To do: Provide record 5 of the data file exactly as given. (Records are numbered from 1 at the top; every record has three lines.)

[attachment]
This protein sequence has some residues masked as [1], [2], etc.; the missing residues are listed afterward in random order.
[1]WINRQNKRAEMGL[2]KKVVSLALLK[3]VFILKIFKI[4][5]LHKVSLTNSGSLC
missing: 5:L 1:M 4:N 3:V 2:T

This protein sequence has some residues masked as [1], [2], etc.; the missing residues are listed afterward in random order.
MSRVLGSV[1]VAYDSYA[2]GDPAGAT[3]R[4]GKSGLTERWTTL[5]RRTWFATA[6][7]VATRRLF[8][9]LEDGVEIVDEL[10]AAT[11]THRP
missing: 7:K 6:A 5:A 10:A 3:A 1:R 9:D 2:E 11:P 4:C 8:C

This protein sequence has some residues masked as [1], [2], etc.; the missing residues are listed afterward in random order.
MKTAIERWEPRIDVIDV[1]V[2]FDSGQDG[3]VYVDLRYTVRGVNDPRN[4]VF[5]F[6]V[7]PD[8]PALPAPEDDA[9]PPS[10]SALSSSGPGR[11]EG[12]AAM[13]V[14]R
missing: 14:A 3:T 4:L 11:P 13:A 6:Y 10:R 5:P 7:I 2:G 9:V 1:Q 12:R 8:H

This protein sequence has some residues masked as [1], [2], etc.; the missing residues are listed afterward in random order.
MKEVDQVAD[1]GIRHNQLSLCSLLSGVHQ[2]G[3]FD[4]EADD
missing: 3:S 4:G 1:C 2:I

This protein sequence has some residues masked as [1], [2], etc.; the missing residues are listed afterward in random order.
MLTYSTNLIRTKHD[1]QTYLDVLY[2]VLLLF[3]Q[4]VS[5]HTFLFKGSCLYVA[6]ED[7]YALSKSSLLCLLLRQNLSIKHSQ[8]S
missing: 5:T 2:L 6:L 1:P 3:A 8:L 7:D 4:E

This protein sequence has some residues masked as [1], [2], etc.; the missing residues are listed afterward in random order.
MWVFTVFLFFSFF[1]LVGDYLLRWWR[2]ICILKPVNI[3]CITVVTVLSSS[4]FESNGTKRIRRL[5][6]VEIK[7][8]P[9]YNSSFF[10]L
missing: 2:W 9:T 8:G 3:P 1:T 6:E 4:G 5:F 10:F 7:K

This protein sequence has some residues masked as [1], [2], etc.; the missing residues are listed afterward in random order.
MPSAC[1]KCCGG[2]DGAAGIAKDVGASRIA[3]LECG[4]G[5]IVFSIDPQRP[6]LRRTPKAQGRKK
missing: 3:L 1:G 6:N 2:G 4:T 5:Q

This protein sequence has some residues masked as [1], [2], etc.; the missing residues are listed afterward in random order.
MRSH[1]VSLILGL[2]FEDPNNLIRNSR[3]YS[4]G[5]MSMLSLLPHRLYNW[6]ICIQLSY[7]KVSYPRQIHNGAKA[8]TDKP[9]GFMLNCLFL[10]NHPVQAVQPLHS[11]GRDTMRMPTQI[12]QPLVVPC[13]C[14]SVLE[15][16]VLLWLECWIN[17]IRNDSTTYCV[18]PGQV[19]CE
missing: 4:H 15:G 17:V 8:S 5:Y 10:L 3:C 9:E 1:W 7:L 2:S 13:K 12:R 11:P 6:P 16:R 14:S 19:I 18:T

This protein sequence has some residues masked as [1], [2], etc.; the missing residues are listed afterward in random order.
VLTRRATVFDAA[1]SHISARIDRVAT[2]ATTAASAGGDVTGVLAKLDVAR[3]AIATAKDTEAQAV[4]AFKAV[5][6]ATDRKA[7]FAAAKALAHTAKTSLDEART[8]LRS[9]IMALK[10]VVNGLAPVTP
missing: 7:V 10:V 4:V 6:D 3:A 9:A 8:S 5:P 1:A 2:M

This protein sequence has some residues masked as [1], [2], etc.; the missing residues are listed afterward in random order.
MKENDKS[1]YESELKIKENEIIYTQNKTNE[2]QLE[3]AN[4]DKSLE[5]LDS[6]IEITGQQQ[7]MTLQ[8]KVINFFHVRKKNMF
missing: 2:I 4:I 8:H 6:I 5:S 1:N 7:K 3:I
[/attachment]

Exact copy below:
This protein sequence has some residues masked as [1], [2], etc.; the missing residues are listed afterward in random order.
MLTYSTNLIRTKHD[1]QTYLDVLY[2]VLLLF[3]Q[4]VS[5]HTFLFKGSCLYVA[6]ED[7]YALSKSSLLCLLLRQNLSIKHSQ[8]S
missing: 5:T 2:L 6:L 1:P 3:A 8:L 7:D 4:E